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    foodio

    gbugel Oct 6 '09 2

    School has been back in session for a month but it feels like we’ve been here for a whole semester already. Working with partners, this semester we are in the housing studio, a long-running institution within the school best known among students for its demanding pace.

    I ended up getting my first choice in the studio lottery, LOT-EK. It was difficult to order the top of my lottery list because there were so many critics that interested me, but in the end I went with LOT-EK because of their focus on the intersection of food production and housing.

    A new strategy for them, the production and consumption of food is a complicated but important study of many topics- economics, environmentalism, industrialization, politics, biotechnology and culture. I've been interesting in these topics for years so I immediately placed them at the top of my list.

    The studio is made of 6 pairs of students, each pair assigned a food group to work with: meat, grain, dairy, fat, vegetable and fruit. My partner, Mason, and I ended up with fat. We are happy about this.

    An odd group, since fat is found in many foods but is not any one specific food, we are concentrating on beneficial fat, the kind living things need in order to maintain proper biological functions, like omega-3 fatty acids.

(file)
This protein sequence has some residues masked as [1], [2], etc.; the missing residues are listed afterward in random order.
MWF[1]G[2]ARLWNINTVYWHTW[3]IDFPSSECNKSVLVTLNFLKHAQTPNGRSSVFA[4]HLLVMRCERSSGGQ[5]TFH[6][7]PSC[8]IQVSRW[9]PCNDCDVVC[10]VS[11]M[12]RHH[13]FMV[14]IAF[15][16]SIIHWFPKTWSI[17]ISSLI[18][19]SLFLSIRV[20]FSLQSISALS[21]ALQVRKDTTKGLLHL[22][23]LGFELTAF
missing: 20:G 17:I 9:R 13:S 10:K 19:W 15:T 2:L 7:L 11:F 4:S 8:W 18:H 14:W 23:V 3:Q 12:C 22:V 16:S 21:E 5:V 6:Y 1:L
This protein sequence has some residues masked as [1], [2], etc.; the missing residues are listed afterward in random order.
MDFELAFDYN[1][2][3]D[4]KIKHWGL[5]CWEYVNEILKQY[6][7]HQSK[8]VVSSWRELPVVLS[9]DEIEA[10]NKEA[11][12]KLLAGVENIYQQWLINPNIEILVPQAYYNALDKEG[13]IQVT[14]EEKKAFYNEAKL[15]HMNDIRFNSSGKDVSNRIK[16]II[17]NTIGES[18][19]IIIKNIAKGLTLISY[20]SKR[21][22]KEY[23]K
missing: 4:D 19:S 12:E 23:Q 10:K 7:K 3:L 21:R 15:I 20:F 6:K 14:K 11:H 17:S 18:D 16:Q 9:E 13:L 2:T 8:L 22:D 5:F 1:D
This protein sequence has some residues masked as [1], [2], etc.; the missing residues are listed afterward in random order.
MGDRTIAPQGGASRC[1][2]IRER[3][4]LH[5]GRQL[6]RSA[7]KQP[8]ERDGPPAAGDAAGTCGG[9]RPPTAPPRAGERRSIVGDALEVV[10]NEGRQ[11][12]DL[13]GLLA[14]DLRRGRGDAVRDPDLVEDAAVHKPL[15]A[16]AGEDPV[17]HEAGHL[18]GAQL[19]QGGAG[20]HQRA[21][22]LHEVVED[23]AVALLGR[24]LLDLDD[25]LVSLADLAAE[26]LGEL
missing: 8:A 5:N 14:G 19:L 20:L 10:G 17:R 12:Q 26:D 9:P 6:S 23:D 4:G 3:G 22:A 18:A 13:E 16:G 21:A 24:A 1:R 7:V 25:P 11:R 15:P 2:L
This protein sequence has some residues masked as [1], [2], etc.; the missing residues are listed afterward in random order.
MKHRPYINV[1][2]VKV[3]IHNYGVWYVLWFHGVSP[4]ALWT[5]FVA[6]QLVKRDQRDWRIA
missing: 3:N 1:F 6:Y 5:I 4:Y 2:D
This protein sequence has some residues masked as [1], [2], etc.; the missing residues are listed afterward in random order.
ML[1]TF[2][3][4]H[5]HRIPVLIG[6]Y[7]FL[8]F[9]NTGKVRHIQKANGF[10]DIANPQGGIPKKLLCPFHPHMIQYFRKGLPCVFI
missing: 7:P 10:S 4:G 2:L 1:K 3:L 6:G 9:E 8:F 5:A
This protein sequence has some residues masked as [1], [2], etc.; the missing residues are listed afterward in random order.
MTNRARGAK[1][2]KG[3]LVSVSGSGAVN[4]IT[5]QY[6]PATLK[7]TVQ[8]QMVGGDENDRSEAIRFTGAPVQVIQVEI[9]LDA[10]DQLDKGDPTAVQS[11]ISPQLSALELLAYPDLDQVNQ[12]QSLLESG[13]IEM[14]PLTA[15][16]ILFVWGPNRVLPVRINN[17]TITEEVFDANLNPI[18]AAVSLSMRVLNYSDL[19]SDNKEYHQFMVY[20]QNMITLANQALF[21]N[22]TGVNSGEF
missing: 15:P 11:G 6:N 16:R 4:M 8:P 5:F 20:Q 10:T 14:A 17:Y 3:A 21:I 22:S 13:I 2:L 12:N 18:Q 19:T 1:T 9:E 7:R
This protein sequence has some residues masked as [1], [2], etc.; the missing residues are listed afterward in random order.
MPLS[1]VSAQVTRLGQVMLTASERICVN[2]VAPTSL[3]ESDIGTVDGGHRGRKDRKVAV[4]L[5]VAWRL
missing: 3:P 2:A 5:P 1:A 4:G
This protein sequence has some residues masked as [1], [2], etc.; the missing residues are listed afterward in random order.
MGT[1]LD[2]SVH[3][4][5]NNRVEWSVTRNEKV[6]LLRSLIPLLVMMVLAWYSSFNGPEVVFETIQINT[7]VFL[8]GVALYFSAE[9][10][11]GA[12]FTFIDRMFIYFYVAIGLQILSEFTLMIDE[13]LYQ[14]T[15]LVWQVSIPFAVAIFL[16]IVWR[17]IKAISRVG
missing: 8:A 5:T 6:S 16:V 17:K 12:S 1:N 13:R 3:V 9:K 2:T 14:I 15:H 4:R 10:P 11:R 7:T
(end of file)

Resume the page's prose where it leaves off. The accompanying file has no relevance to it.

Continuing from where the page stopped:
The studio site is a currently undeveloped 37.5 acre tract of land in Hunter’s Point, Queens. Mayor Bloomberg has had his eye on developing this site for quite some time (it was slated to be the Olympic Village in New York’s failed 2012 Olympic bid) so the city has literally hundreds of pages of information on what they want to achieve with the site regarding densities of housing, parking, commercial and green spaces. Our assignment as a class is to provide the city with a specific design for their plan.

    It is still early in the semester but our current proposals explore omega-3 fatty acid-rich food production using the unique advantages and characteristics of the site. We are trying to harness the tidal shift on site to power an aquaponic system that will grow fish and plants rich in omega-3s.









     

     
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